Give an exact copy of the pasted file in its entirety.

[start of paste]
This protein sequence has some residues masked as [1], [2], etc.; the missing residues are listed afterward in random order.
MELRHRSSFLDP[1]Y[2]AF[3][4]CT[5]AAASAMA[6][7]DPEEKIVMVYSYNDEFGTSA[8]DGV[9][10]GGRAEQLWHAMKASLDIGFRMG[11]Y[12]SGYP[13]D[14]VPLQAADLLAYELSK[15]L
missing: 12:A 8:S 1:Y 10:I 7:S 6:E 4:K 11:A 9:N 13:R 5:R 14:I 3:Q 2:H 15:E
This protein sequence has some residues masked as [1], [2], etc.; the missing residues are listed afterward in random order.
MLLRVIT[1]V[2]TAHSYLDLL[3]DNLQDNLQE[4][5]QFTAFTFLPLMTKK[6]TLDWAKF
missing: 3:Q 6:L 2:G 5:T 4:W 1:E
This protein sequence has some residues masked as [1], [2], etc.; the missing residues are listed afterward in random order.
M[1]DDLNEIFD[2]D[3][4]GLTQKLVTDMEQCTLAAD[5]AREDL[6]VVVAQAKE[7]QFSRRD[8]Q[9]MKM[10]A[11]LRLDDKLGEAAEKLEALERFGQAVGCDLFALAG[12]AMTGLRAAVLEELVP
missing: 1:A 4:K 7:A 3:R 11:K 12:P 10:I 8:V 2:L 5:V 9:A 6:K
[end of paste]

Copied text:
This protein sequence has some residues masked as [1], [2], etc.; the missing residues are listed afterward in random order.
MELRHRSSFLDP[1]Y[2]AF[3][4]CT[5]AAASAMA[6][7]DPEEKIVMVYSYNDEFGTSA[8]DGV[9][10]GGRAEQLWHAMKASLDIGFRMG[11]Y[12]SGYP[13]D[14]VPLQAADLLAYELSK[15]L
missing: 12:A 8:S 1:Y 10:I 7:S 6:E 4:K 11:A 9:N 13:R 5:R 14:I 3:Q 2:H 15:E
This protein sequence has some residues masked as [1], [2], etc.; the missing residues are listed afterward in random order.
MLLRVIT[1]V[2]TAHSYLDLL[3]DNLQDNLQE[4][5]QFTAFTFLPLMTKK[6]TLDWAKF
missing: 3:Q 6:L 2:G 5:T 4:W 1:E
This protein sequence has some residues masked as [1], [2], etc.; the missing residues are listed afterward in random order.
M[1]DDLNEIFD[2]D[3][4]GLTQKLVTDMEQCTLAAD[5]AREDL[6]VVVAQAKE[7]QFSRRD[8]Q[9]MKM[10]A[11]LRLDDKLGEAAEKLEALERFGQAVGCDLFALAG[12]AMTGLRAAVLEELVP
missing: 1:A 4:K 7:A 3:R 11:K 12:P 10:I 8:V 2:L 5:V 9:A 6:K